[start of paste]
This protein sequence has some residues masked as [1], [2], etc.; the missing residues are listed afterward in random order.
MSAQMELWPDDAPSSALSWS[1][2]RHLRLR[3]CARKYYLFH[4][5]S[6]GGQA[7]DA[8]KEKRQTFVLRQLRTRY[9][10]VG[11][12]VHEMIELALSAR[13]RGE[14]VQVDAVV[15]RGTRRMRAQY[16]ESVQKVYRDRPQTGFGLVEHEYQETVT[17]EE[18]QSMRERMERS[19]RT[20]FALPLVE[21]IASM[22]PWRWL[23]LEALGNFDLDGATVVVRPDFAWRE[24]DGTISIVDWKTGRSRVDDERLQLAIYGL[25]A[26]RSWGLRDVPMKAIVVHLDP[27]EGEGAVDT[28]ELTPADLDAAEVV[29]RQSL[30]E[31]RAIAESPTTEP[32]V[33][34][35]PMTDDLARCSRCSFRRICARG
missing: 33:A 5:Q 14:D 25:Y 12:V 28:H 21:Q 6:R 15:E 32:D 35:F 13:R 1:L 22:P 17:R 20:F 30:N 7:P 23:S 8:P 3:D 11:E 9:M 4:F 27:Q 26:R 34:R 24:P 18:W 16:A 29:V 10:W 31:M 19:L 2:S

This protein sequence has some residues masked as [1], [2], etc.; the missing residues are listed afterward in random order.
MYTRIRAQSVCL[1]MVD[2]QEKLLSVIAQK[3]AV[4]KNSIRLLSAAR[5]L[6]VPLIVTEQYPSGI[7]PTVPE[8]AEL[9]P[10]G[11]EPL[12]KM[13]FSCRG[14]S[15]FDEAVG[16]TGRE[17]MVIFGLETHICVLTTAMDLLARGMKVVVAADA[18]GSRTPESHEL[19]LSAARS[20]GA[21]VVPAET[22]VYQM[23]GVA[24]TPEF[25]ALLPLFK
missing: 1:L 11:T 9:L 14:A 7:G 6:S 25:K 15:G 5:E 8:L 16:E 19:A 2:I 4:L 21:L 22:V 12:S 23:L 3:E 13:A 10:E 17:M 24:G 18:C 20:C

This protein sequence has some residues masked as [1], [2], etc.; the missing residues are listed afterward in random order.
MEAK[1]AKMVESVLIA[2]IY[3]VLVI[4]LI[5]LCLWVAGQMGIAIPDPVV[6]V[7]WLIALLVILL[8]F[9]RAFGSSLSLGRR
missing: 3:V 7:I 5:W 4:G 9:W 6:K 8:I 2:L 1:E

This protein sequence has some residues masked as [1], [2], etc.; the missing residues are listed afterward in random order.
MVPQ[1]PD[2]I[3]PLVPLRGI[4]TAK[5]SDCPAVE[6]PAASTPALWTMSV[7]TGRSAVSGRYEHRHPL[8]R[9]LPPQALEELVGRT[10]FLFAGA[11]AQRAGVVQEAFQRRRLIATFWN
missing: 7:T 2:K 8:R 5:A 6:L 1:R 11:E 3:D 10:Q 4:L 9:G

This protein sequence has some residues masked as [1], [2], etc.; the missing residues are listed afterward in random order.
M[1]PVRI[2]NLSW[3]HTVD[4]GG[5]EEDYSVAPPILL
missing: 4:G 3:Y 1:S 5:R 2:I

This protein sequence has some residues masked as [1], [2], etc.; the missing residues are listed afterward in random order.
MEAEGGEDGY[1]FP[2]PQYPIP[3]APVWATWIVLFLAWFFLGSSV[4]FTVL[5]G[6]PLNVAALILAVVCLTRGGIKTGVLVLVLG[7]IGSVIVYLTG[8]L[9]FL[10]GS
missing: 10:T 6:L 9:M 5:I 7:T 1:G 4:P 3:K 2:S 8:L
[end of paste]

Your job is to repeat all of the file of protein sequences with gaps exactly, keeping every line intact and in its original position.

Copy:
This protein sequence has some residues masked as [1], [2], etc.; the missing residues are listed afterward in random order.
MSAQMELWPDDAPSSALSWS[1][2]RHLRLR[3]CARKYYLFH[4][5]S[6]GGQA[7]DA[8]KEKRQTFVLRQLRTRY[9][10]VG[11][12]VHEMIELALSAR[13]RGE[14]VQVDAVV[15]RGTRRMRAQY[16]ESVQKVYRDRPQTGFGLVEHEYQETVT[17]EE[18]QSMRERMERS[19]RT[20]FALPLVE[21]IASM[22]PWRWL[23]LEALGNFDLDGATVVVRPDFAWRE[24]DGTISIVDWKTGRSRVDDERLQLAIYGL[25]A[26]RSWGLRDVPMKAIVVHLDP[27]EGEGAVDT[28]ELTPADLDAAEVV[29]RQSL[30]E[31]RAIAESPTTEP[32]V[33][34][35]PMTDDLARCSRCSFRRICARG
missing: 33:A 5:Q 14:D 25:Y 12:V 28:H 21:Q 6:R 15:E 32:D 35:F 13:R 1:L 22:P 17:R 20:F 30:N 7:P 23:S 8:P 3:D 11:E 9:M 4:F 27:Q 26:R 34:R 24:P 18:W 16:A 29:V 10:W 31:M 19:L 2:S

This protein sequence has some residues masked as [1], [2], etc.; the missing residues are listed afterward in random order.
MYTRIRAQSVCL[1]MVD[2]QEKLLSVIAQK[3]AV[4]KNSIRLLSAAR[5]L[6]VPLIVTEQYPSGI[7]PTVPE[8]AEL[9]P[10]G[11]EPL[12]KM[13]FSCRG[14]S[15]FDEAVG[16]TGRE[17]MVIFGLETHICVLTTAMDLLARGMKVVVAADA[18]GSRTPESHEL[19]LSAARS[20]GA[21]VVPAET[22]VYQM[23]GVA[24]TPEF[25]ALLPLFK
missing: 1:L 11:T 9:L 14:A 7:G 6:S 25:K 15:G 5:E 8:L 16:E 19:A 2:I 4:L 21:L 22:V 12:S 23:L 3:E 13:A 10:E 17:M 24:G 18:C 20:C

This protein sequence has some residues masked as [1], [2], etc.; the missing residues are listed afterward in random order.
MEAK[1]AKMVESVLIA[2]IY[3]VLVI[4]LI[5]LCLWVAGQMGIAIPDPVV[6]V[7]WLIALLVILL[8]F[9]RAFGSSLSLGRR
missing: 3:V 7:I 5:W 4:G 9:W 6:K 8:I 2:L 1:E

This protein sequence has some residues masked as [1], [2], etc.; the missing residues are listed afterward in random order.
MVPQ[1]PD[2]I[3]PLVPLRGI[4]TAK[5]SDCPAVE[6]PAASTPALWTMSV[7]TGRSAVSGRYEHRHPL[8]R[9]LPPQALEELVGRT[10]FLFAGA[11]AQRAGVVQEAFQRRRLIATFWN
missing: 7:T 2:K 8:R 5:A 6:L 1:R 11:E 3:D 10:Q 4:L 9:G

This protein sequence has some residues masked as [1], [2], etc.; the missing residues are listed afterward in random order.
M[1]PVRI[2]NLSW[3]HTVD[4]GG[5]EEDYSVAPPILL
missing: 4:G 3:Y 1:S 5:R 2:I

This protein sequence has some residues masked as [1], [2], etc.; the missing residues are listed afterward in random order.
MEAEGGEDGY[1]FP[2]PQYPIP[3]APVWATWIVLFLAWFFLGSSV[4]FTVL[5]G[6]PLNVAALILAVVCLTRGGIKTGVLVLVLG[7]IGSVIVYLTG[8]L[9]FL[10]GS
missing: 10:T 6:L 9:M 5:I 7:T 1:G 4:P 3:K 2:S 8:L